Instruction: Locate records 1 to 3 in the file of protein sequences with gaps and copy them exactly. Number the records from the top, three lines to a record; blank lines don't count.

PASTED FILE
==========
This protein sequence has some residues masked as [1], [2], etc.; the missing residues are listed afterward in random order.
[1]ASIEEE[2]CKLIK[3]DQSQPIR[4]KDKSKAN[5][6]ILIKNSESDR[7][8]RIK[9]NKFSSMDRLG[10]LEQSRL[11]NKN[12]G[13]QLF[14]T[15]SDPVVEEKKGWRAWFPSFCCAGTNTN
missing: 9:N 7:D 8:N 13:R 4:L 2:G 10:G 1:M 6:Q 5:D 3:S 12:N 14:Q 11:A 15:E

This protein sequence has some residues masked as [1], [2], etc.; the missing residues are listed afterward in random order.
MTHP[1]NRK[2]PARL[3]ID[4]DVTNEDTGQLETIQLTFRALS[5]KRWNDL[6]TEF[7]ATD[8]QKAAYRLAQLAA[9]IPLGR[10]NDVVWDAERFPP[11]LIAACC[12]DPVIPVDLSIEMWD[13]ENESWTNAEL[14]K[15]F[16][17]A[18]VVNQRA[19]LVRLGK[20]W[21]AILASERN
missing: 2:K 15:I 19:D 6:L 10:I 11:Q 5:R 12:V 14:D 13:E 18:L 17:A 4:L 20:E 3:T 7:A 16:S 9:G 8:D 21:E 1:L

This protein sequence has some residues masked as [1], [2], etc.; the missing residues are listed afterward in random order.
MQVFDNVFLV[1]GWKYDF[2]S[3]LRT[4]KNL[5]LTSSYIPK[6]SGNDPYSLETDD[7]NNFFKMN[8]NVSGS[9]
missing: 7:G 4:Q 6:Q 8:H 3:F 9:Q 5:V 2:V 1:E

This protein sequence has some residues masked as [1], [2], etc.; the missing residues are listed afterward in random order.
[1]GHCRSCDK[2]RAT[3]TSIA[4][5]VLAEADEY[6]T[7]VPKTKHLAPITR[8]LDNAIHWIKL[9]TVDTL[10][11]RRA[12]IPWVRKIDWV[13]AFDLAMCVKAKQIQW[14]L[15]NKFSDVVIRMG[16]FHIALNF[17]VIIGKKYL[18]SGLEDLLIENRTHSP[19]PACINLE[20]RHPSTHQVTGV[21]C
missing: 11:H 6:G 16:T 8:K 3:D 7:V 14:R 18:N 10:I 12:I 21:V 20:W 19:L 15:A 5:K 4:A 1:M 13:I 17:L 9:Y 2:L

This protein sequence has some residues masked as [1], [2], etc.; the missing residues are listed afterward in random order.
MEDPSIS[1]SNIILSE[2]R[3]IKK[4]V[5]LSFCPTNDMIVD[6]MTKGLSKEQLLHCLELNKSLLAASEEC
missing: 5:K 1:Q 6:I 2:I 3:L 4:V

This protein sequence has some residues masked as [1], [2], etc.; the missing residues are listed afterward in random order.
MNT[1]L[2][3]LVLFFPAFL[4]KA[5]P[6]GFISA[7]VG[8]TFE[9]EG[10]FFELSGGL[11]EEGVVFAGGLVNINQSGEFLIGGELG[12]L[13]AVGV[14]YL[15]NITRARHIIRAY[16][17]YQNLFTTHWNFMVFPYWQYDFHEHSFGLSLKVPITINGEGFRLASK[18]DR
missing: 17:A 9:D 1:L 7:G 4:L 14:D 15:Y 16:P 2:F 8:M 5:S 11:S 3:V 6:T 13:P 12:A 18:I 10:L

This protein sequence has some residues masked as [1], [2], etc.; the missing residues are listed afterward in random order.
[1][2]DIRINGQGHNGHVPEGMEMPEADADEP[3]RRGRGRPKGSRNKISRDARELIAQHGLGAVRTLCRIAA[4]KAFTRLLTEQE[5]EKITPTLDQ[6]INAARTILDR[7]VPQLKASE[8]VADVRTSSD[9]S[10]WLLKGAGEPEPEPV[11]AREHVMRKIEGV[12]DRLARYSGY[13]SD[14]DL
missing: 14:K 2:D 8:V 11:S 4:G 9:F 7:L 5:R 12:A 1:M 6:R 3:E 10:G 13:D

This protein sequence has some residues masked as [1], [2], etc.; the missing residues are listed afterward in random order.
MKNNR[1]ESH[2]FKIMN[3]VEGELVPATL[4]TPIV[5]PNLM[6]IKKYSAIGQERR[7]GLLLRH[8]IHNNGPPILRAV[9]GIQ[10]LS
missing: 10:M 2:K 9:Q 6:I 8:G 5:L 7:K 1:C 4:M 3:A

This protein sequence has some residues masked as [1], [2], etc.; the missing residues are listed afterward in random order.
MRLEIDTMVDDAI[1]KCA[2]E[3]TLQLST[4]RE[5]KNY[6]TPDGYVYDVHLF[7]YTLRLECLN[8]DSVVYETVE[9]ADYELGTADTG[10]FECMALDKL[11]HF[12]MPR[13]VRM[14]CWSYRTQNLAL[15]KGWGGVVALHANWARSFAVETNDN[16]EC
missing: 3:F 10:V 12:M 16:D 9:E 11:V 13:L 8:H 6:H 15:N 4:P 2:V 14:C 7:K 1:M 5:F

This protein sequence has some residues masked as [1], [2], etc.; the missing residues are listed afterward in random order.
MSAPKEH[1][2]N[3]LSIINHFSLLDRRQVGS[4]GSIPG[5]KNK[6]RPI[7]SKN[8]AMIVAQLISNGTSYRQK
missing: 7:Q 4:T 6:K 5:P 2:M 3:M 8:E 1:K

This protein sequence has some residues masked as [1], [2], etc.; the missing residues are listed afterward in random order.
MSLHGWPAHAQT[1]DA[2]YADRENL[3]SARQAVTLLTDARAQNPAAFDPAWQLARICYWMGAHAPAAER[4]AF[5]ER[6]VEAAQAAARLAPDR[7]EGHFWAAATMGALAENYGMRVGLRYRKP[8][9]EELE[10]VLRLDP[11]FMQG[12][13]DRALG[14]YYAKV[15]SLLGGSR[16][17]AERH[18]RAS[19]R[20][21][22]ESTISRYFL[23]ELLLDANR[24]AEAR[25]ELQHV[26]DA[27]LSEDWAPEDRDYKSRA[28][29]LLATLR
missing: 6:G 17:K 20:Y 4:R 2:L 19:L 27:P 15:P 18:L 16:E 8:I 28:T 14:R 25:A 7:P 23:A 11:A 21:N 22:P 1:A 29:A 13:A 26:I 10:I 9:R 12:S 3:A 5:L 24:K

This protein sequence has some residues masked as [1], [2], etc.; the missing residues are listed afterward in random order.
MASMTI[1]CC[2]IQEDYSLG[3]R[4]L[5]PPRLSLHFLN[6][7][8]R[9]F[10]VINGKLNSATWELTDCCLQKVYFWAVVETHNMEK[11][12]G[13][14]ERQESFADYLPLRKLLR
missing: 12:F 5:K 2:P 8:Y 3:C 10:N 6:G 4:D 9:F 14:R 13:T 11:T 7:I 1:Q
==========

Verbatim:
This protein sequence has some residues masked as [1], [2], etc.; the missing residues are listed afterward in random order.
[1]ASIEEE[2]CKLIK[3]DQSQPIR[4]KDKSKAN[5][6]ILIKNSESDR[7][8]RIK[9]NKFSSMDRLG[10]LEQSRL[11]NKN[12]G[13]QLF[14]T[15]SDPVVEEKKGWRAWFPSFCCAGTNTN
missing: 9:N 7:D 8:N 13:R 4:L 2:G 10:G 1:M 6:Q 5:D 3:S 12:N 14:Q 11:A 15:E

This protein sequence has some residues masked as [1], [2], etc.; the missing residues are listed afterward in random order.
MTHP[1]NRK[2]PARL[3]ID[4]DVTNEDTGQLETIQLTFRALS[5]KRWNDL[6]TEF[7]ATD[8]QKAAYRLAQLAA[9]IPLGR[10]NDVVWDAERFPP[11]LIAACC[12]DPVIPVDLSIEMWD[13]ENESWTNAEL[14]K[15]F[16][17]A[18]VVNQRA[19]LVRLGK[20]W[21]AILASERN
missing: 2:K 15:I 19:D 6:L 10:I 11:Q 5:R 12:V 14:D 13:E 18:L 17:A 4:L 20:E 3:T 7:A 16:S 9:G 8:D 21:E 1:L

This protein sequence has some residues masked as [1], [2], etc.; the missing residues are listed afterward in random order.
MQVFDNVFLV[1]GWKYDF[2]S[3]LRT[4]KNL[5]LTSSYIPK[6]SGNDPYSLETDD[7]NNFFKMN[8]NVSGS[9]
missing: 7:G 4:Q 6:Q 8:H 3:F 9:Q 5:V 2:V 1:E